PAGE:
Water abstraction ability to be linked to water availability under Government proposals

Out-Law News | 19 Dec 2013 | 10:37 am | 3 min. read

The amount of untreated water that individuals and businesses can extract from rivers and the ground would be linked much more closely with the amount of water available, under reforms to the current system proposed by the Government.

Water abstraction is currently controlled by a system of licences set up in the 1960s when water supplies were not considered to be as limited as they are now. The consultation, which runs until 28 March, sets out proposals for a modernised system that the Department for Environment, Food and Rural Affairs (Defra) intends to be more flexible than the current arrangements. The Environment Agency in England and Natural Resources Wales would retain overall regulatory responsibility for the regime.

"The old abstraction system is no longer flexible enough to deal with the challenges of climate change and a growing population," said Environment Minister Dan Rogerson. "That is why it is crucial we introduce these new reforms to safeguard our environment in the future and allow the economy to grow."

"This is really important to get right, so I want to encourage everyone who has an interest, including farmers, businesses and water companies, to tell us their views," he said.

Under the current system, abstractors tend to be granted  a licence to abstract a fixed amount of water regardless of availability, according to the consultation document. This means that much of the water that is licensed is not actually used, but cannot be made available to those who need it. There is also little incentive to trade or use what has been abstracted efficiently. Defra's proposals would instead link access to water availability, and incentivise those that use the system to manage water efficiently by making it easier for them to trade supplies.

The consultation sets out two main options for reform, developed by Defra in conjunction with an Abstraction Reform Advisory Group made up of major trade associations and environmental groups. The 'Current System Plus' proposal would retain and build on the current licensing system; whilst the  'Water Shares' proposal would give abstractors a share in the overall water resource instead of using a licence to specify the absolute amount of water that they can abstract.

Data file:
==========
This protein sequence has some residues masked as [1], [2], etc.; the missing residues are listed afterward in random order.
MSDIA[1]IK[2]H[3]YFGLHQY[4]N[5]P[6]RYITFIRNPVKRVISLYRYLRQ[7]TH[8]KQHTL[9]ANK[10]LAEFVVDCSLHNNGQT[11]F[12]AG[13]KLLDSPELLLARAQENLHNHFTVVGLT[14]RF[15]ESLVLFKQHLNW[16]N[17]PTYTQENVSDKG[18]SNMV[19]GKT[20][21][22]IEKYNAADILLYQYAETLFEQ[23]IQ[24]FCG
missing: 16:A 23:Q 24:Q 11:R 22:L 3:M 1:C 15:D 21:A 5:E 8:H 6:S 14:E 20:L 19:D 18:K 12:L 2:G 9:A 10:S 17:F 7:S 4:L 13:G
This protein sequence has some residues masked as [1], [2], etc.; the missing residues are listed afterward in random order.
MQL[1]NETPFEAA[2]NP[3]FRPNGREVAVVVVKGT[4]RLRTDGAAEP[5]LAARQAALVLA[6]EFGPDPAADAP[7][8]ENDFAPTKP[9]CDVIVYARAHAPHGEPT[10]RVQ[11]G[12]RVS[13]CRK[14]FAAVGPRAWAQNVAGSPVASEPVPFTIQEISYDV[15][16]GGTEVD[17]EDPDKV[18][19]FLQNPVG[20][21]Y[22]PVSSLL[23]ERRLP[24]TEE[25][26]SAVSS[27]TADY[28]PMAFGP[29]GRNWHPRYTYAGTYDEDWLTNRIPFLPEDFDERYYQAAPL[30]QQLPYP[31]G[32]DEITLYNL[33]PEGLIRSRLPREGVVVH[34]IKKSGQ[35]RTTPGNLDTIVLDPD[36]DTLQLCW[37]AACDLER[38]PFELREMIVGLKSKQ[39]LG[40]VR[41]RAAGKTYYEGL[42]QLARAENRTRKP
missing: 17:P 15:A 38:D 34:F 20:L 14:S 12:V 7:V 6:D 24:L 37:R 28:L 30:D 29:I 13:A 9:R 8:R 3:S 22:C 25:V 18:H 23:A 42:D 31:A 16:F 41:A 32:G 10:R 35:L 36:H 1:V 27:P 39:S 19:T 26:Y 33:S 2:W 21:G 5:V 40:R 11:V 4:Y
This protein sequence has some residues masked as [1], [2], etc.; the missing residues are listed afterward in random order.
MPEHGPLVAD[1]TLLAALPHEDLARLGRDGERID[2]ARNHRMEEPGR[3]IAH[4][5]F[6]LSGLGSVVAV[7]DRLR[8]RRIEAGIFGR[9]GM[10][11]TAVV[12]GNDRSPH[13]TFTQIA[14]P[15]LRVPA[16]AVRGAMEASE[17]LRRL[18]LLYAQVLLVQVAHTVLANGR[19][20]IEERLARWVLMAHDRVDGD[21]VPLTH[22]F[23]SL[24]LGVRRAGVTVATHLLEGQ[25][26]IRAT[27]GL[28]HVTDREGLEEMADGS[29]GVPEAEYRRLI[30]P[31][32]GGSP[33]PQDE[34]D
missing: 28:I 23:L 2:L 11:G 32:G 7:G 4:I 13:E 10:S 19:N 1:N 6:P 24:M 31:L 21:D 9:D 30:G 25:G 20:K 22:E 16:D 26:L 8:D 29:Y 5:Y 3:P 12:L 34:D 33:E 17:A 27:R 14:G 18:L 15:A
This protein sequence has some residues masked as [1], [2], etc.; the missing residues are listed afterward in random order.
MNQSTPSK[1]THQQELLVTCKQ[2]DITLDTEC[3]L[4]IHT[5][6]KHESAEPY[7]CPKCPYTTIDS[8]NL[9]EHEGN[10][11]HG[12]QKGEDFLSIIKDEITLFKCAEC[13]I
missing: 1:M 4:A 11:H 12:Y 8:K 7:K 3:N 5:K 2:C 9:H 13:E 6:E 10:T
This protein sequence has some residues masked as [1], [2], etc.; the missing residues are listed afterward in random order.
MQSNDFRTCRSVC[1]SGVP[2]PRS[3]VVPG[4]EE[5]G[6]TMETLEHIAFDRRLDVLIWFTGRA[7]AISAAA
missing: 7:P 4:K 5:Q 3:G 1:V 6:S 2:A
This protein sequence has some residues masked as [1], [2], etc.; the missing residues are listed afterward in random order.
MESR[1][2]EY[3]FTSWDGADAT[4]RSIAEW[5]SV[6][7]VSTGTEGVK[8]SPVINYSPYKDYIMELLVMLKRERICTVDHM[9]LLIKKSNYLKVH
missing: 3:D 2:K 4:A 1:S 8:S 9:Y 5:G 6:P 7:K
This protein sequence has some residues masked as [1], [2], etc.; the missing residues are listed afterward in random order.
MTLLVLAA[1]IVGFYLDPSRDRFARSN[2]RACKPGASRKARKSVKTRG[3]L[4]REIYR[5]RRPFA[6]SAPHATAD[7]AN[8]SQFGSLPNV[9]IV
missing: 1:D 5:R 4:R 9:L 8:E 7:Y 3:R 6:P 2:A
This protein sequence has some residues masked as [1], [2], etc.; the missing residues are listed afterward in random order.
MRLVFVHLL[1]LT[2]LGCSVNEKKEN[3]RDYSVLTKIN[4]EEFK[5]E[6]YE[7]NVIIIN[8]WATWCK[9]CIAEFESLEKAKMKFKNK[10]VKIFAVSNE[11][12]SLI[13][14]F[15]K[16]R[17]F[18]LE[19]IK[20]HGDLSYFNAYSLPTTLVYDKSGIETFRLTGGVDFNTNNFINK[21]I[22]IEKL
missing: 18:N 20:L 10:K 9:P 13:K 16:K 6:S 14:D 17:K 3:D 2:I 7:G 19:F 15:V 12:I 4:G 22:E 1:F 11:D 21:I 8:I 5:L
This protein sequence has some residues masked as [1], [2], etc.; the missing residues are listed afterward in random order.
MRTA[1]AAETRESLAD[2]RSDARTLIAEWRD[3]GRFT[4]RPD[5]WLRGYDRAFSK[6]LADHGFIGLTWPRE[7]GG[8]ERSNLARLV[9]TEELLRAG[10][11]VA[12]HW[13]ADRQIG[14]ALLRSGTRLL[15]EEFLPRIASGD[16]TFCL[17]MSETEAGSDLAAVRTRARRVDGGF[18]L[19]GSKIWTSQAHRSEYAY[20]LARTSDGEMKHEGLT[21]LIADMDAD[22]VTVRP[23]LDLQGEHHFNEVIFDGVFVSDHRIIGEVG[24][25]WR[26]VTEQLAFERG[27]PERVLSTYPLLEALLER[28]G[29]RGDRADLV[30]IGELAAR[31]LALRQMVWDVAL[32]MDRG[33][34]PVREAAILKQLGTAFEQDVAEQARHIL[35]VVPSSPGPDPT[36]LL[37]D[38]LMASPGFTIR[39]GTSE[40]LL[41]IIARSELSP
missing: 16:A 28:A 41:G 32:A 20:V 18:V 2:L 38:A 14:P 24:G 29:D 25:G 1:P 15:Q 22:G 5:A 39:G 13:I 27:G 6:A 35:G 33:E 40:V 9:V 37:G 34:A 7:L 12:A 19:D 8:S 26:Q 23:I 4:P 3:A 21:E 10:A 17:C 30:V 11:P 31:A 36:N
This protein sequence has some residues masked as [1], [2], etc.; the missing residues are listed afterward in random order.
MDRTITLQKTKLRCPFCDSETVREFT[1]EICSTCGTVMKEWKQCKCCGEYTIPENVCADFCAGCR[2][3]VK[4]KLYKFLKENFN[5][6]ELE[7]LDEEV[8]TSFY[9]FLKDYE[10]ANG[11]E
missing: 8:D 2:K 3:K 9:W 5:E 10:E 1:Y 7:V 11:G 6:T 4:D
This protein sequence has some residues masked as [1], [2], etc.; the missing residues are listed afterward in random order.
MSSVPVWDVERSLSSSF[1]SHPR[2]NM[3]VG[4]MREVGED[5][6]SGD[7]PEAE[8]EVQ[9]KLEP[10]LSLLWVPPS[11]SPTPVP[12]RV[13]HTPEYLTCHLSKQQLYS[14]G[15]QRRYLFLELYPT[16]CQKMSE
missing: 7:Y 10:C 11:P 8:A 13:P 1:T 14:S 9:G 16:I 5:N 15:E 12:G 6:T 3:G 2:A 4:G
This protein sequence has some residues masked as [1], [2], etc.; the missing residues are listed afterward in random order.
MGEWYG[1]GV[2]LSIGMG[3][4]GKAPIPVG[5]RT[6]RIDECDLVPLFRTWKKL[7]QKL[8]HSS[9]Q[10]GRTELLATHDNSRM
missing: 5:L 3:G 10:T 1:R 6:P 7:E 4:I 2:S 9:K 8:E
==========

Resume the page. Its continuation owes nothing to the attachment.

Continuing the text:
'Current System Plus' would allow the regulators to continue to use the tools included in some licences to reduce or stop abstraction when supplies are low. However, these tools would be improved to strengthen the link between water availability and abstraction to allow more water to be taken when resources are available, allowing abstractors to build up supplies to insure them against seasonal variations. Abstractors would be given annual and daily limits in the same way as currently, and temporary low risk trades between abstractors would be pre-approved.

The more radical 'Water Shares' proposal would give abstractors a share in available water resources, rather than access to a fixed amount. This would encourage them to share responsibility for the supplies in their own 'catchment'. The regulator would give each abstractor a water allocation for a fixed period based on the available resource at that time and the reliability and size of their share.

Regardless of which approach is implemented, Defra proposes to remove time limits from licences that currently include them and instead introduce a new transparent, risk-based process allowing the regulator to review catchment conditions and change permissions within each catchment, with notice, where this needs to be done to protect the environment. Any new system would be implemented in an "evolutionary and proportionate" way, with the full package of reforms only being introduced in those catchment areas where there are "clear economic and environmental benefits" for doing so, according to the consultation.

Planning and environmental law expert Gordon McCreath of Pinsent Masons, the law firm behind Out-Law.com, said that although progress on abstraction licensing reform was "very much to be welcomed", the timetable for change remained slow "given the pressures on water resources across the country".

"The glacial speed of change being applied is designed to give existing holders of water rights and their investors time to plan for change, but it looks like the 'Water Shares' proposal could itself lead to a lack of the certainty that business needs," he said. "Existing abstractors will need to look very carefully at how that proposal allows you to predict what amounts of water you will be entitled to and when."

Any reforms are expected to be implemented in the early 2020s, according to the consultation, and could include separate approaches for England and for Wales. In the meantime, Defra said that it would continue its work on tackling unsustainable abstraction with Ofwat and the Environment Agency. It cited the creation of the Restoring Sustainable Abstraction programme in the River Itchen in Hampshire as evidence of its success.